Fibronectin receptors from Staphylococcus aureus

C. Ryden, K. Rubin, P. Speziale, M. Höök, M. Lindberg, T. Wadström

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98 Scopus citations


Fibronectin which is recognized for its ability to mediate substrate adhesion of eucaryotic cells has also been shown to bind to Staphylococcus aureus. A further characterization of the interaction of fibronectin with staphylococci is presented here. The binding of 125I-fibronectin to S. aureus, strain Cowan 1, is specific, time-dependent, functionally irreversible, and occurs to both live and heat-killed cells. Furthermore, staphylocci may be saturated with fibronectin at a level which suggests the presence of 250 receptors/cell. A lysate produced by digestion of staphylococcal cells with a bacteriolytic enzyme (lysostaphin) inhibited the binding of 125I-fibronectin to bacteria. The lysate was depleted of its inhibitory activity by passage through a column of Sepharose substituted with fibronectin. The inhibitory activity was destroyed when the lysate was incubated with trypsin or pronase, and a lysate prepared from trypsin-treated cells did not have inhibitory activity. These data suggest that the inhibitory activity of the lysate is due to solubilized surface proteins acting as receptors for fibronectin. Staphylococcal mutants that selectively had lost protein A or fibronectin receptors could be isolated, which suggests the presence of fibronectin receptors distinctly different from protein A. Externally 125I-labeled proteins from the different mutants were analyzed by affinity chromatography on fibronectin-Sepharose followed by gel electrophoresis. The fibronectin receptor was tentatively identified as a protein with an apparent M(r) = 18,000. This component was found in fibronectin-binding strains but was absent in strains deficient in fibronectin receptors.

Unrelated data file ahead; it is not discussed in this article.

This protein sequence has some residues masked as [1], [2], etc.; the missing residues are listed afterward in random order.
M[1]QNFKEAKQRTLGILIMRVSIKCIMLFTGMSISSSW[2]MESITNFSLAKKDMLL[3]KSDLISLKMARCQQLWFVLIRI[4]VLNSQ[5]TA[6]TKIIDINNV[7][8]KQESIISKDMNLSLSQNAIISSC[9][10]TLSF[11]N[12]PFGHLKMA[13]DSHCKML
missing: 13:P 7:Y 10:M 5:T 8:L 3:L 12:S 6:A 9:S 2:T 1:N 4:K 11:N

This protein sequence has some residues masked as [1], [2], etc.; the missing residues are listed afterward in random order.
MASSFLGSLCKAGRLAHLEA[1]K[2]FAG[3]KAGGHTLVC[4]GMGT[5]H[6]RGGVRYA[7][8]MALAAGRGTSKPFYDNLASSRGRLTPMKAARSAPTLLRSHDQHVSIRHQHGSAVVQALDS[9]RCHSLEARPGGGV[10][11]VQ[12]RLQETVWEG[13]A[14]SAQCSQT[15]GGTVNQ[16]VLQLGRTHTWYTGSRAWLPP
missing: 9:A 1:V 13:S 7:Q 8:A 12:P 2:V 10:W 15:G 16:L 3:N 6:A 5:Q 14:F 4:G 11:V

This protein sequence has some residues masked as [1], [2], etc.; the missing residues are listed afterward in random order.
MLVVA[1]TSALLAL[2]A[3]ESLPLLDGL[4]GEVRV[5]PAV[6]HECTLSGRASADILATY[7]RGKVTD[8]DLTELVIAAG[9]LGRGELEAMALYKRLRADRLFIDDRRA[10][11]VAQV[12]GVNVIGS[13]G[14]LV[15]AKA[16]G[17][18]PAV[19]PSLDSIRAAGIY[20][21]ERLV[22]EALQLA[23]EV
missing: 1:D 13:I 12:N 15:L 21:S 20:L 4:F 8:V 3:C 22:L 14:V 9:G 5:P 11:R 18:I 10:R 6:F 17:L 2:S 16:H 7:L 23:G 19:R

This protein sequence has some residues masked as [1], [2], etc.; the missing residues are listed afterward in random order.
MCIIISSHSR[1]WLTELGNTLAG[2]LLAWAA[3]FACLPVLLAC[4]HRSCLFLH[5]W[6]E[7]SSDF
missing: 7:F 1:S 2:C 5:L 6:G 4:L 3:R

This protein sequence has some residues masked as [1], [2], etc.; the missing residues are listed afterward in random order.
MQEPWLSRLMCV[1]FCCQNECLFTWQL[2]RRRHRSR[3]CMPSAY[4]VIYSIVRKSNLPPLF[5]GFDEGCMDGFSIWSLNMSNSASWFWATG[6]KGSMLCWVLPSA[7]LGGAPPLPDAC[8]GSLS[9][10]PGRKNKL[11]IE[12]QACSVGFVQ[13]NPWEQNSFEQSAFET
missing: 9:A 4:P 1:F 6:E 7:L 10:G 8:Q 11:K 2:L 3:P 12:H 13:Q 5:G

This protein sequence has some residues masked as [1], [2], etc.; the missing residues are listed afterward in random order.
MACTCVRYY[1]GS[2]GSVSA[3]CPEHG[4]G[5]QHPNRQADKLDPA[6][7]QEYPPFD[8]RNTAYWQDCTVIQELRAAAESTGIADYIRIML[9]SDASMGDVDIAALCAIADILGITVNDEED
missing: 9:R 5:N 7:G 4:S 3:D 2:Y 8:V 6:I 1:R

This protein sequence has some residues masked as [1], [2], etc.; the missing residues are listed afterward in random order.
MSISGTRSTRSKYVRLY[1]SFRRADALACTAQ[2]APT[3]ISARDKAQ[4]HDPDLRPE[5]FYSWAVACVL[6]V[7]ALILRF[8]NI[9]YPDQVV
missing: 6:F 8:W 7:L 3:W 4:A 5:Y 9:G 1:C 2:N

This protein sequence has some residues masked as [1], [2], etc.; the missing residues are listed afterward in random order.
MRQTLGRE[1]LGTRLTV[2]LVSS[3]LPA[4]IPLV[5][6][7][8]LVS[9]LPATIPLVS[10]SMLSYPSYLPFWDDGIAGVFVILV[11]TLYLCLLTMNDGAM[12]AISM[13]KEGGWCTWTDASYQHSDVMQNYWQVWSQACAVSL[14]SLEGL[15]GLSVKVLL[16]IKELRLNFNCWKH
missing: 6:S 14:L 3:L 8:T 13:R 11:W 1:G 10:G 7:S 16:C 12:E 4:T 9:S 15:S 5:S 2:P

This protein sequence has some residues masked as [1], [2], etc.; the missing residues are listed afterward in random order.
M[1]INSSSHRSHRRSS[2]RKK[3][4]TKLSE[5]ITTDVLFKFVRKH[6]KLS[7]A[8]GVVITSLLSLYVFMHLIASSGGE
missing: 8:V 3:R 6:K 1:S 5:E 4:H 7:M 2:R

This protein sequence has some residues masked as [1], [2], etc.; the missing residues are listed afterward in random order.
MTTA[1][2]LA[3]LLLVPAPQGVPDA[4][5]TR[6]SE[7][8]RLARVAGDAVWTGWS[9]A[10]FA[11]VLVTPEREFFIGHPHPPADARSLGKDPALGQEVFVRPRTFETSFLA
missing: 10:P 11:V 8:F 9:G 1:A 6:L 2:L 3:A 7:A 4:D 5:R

Original languageEnglish (US)
Pages (from-to)3396-3401
Number of pages6
JournalJournal of Biological Chemistry
Issue number5
StatePublished - 1983

ASJC Scopus subject areas

  • Biochemistry
  • Molecular Biology
  • Cell Biology


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